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- Total confirmed cases: More than 87,000
- Total deaths: At least 2,990
Read CNBC’s coverageÂ from CNBC’s Asia-Pacific and Europe teams.
The spreading coronavirus epidemic shut down France’s Louvre Museum on Sunday, with workers who guard its famous trove of artworks fearful of being contaminated by the museum’s flow of tourists from around the world.
Almost three-quarters of the Louvre’s 9.6 million visitors last year came from abroad. The world’s most popular museum welcomes tens of thousands of fans daily in Paris.
“We are very worried because we have visitors from everywhere,” said Andre Sacristin, a Louvre employee and union representative.
“The risk is very, very, very great,” he said in a phone interview. While there are no known virus infections among the museum’s 2,300 workers, “it’s only a question of time,” he said.
A short statement from the Louvre said a staff meeting about virus prevention efforts stopped the museum from opening as scheduled Sunday morning. — Associated Press
On Sunday, the Public Health Department for Seattle and King County in Washington announced two additional confirmed cases of the COVID-19 virus in King County residents, upping the total number of confirmed cases in the area to six.
Four of the cases had already been reported, and one of those was of a man in his 50s who passed away, the state confirmed on Saturday.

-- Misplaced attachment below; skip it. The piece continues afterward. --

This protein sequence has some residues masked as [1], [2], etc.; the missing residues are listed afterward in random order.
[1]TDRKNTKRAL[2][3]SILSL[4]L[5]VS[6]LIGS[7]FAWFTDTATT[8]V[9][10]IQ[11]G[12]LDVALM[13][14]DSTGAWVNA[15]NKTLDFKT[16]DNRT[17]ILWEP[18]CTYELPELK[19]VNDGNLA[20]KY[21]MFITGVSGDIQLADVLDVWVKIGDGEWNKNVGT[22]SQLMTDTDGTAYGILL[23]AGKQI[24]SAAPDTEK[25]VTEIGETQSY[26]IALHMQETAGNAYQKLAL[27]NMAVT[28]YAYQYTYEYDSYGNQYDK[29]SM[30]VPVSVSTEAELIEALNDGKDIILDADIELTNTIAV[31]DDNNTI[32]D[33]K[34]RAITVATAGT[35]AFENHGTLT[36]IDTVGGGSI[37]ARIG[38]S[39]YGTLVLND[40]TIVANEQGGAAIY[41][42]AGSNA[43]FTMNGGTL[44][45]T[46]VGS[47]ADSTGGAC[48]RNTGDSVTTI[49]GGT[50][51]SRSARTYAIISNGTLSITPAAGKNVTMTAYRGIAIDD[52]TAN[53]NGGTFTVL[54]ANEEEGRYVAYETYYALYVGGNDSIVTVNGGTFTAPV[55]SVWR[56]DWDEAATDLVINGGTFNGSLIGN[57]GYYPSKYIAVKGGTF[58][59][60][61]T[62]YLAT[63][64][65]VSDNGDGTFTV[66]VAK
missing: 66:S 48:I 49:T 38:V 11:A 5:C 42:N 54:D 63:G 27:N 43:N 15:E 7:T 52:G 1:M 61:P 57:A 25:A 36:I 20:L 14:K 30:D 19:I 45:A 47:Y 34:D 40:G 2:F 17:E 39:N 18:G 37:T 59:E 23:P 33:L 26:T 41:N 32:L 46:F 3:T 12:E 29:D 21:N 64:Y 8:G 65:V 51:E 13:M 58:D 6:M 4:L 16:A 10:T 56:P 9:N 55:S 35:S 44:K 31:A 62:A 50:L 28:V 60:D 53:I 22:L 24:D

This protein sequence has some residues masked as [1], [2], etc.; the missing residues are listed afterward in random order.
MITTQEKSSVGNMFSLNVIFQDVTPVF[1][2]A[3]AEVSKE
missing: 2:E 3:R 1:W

This marked the first confirmed death from the virus in the U.S. The Public Health Department for King County has said one of the four previously reported cases is of a U.S. Postal Service employee. The two new cases reported Sunday are both males in their 60s, who had underlying health conditions. — Thomas
A young woman tested positive for coronavirus in the southern Mexican state of Chiapas, state health authorities said on Sunday, marking the country’s fifth case.
Like another woman who tested positive for the virus in the northern Mexican state of Coahuila, the woman in Chiapas was studying in Milan, Italy. The woman tested positive for the virus on Saturday but is asymptomatic, state health authorities said in a press conference. — ReutersÂ
Media giant Thomson Reuters has canceled non-essential business travel for its employees to mainland China, Hong Kong and South Korea over mounting fears of the deadly coronavirus outbreak, a spokesperson confirmed to CNBC.Â
“Thomson Reuters has halted all non-essential travel to China, Hong Kong and South Korea. All other travel remains under constant review,” a company spokesperson said.Â
The parent of Reuters NewsÂ joins a growing list of major corporations that are halting employee travel due to virus concerns, including , and . The company is headquartered in Ontario, Canada, and has roughly 25,800 employees worldwide. —Â NewburgerÂ